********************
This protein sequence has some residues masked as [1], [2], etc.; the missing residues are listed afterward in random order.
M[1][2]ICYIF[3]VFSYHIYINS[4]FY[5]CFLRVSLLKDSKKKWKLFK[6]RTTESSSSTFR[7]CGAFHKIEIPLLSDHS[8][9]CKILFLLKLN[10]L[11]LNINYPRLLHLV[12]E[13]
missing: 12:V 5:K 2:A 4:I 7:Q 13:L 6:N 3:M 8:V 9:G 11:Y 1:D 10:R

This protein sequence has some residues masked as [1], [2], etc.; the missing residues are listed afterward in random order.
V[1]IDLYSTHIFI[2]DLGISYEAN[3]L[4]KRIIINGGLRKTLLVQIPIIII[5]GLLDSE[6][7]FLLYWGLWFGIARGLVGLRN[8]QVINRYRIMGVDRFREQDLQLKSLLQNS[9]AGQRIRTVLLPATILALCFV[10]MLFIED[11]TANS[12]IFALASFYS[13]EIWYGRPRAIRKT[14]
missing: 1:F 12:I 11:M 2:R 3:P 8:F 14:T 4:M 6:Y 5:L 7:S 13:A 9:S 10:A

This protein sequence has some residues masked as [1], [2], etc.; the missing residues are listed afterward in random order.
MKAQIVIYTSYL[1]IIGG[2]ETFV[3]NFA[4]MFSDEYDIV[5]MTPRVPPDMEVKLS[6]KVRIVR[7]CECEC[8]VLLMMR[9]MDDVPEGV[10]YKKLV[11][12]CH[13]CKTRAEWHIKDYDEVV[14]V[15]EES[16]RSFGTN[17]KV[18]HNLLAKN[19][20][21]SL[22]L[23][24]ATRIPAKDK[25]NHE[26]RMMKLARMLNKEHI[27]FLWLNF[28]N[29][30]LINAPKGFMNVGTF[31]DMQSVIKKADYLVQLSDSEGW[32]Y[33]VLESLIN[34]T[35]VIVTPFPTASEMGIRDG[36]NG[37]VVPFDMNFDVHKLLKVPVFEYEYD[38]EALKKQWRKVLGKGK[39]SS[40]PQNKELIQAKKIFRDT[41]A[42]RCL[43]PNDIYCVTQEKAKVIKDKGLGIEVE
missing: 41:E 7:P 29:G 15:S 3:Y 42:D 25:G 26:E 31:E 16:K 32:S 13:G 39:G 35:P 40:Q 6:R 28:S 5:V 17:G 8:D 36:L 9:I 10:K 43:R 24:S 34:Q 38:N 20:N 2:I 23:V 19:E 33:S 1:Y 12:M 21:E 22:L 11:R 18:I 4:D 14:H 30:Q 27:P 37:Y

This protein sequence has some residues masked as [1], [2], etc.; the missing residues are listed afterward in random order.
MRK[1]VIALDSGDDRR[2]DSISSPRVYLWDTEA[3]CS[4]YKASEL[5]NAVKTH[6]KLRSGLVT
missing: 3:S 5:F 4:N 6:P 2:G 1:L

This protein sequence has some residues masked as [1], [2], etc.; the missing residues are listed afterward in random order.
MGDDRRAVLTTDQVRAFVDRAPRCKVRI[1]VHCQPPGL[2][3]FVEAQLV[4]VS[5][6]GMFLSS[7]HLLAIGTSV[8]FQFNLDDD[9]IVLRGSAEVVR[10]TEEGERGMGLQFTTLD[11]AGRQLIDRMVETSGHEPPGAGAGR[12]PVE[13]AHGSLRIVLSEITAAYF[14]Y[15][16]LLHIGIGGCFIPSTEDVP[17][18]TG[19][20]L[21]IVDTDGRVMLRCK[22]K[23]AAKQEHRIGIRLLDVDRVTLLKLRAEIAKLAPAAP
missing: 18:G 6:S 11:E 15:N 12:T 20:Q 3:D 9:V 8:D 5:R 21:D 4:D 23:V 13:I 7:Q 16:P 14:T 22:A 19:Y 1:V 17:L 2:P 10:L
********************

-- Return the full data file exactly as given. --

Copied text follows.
This protein sequence has some residues masked as [1], [2], etc.; the missing residues are listed afterward in random order.
M[1][2]ICYIF[3]VFSYHIYINS[4]FY[5]CFLRVSLLKDSKKKWKLFK[6]RTTESSSSTFR[7]CGAFHKIEIPLLSDHS[8][9]CKILFLLKLN[10]L[11]LNINYPRLLHLV[12]E[13]
missing: 12:V 5:K 2:A 4:I 7:Q 13:L 6:N 3:M 8:V 9:G 11:Y 1:D 10:R

This protein sequence has some residues masked as [1], [2], etc.; the missing residues are listed afterward in random order.
V[1]IDLYSTHIFI[2]DLGISYEAN[3]L[4]KRIIINGGLRKTLLVQIPIIII[5]GLLDSE[6][7]FLLYWGLWFGIARGLVGLRN[8]QVINRYRIMGVDRFREQDLQLKSLLQNS[9]AGQRIRTVLLPATILALCFV[10]MLFIED[11]TANS[12]IFALASFYS[13]EIWYGRPRAIRKT[14]
missing: 1:F 12:I 11:M 2:R 3:P 8:F 14:T 4:M 6:Y 5:L 7:S 13:A 9:S 10:A

This protein sequence has some residues masked as [1], [2], etc.; the missing residues are listed afterward in random order.
MKAQIVIYTSYL[1]IIGG[2]ETFV[3]NFA[4]MFSDEYDIV[5]MTPRVPPDMEVKLS[6]KVRIVR[7]CECEC[8]VLLMMR[9]MDDVPEGV[10]YKKLV[11][12]CH[13]CKTRAEWHIKDYDEVV[14]V[15]EES[16]RSFGTN[17]KV[18]HNLLAKN[19][20][21]SL[22]L[23][24]ATRIPAKDK[25]NHE[26]RMMKLARMLNKEHI[27]FLWLNF[28]N[29][30]LINAPKGFMNVGTF[31]DMQSVIKKADYLVQLSDSEGW[32]Y[33]VLESLIN[34]T[35]VIVTPFPTASEMGIRDG[36]NG[37]VVPFDMNFDVHKLLKVPVFEYEYD[38]EALKKQWRKVLGKGK[39]SS[40]PQNKELIQAKKIFRDT[41]A[42]RCL[43]PNDIYCVTQEKAKVIKDKGLGIEVE
missing: 41:E 7:P 29:G 15:S 3:Y 42:D 25:G 26:E 31:E 16:K 32:S 13:G 39:G 35:P 40:Q 6:R 28:S 5:V 17:G 8:D 36:L 9:I 10:K 43:R 24:S 34:Q 38:N 20:N 2:I 23:V 19:E 33:S 1:Y 12:M 21:E 22:L 11:R 18:I 4:D 14:H 30:Q 27:P 37:Y

This protein sequence has some residues masked as [1], [2], etc.; the missing residues are listed afterward in random order.
MRK[1]VIALDSGDDRR[2]DSISSPRVYLWDTEA[3]CS[4]YKASEL[5]NAVKTH[6]KLRSGLVT
missing: 3:S 5:F 4:N 6:P 2:G 1:L

This protein sequence has some residues masked as [1], [2], etc.; the missing residues are listed afterward in random order.
MGDDRRAVLTTDQVRAFVDRAPRCKVRI[1]VHCQPPGL[2][3]FVEAQLV[4]VS[5][6]GMFLSS[7]HLLAIGTSV[8]FQFNLDDD[9]IVLRGSAEVVR[10]TEEGERGMGLQFTTLD[11]AGRQLIDRMVETSGHEPPGAGAGR[12]PVE[13]AHGSLRIVLSEITAAYF[14]Y[15][16]LLHIGIGGCFIPSTEDVP[17][18]TG[19][20]L[21]IVDTDGRVMLRCK[22]K[23]AAKQEHRIGIRLLDVDRVTLLKLRAEIAKLAPAAP
missing: 18:G 6:S 11:E 15:N 12:T 20:Q 3:D 9:V 8:D 5:R 21:D 4:D 23:V 13:I 7:Q 16:P 14:T 22:A 19:Y 1:V 17:L 2:P 10:L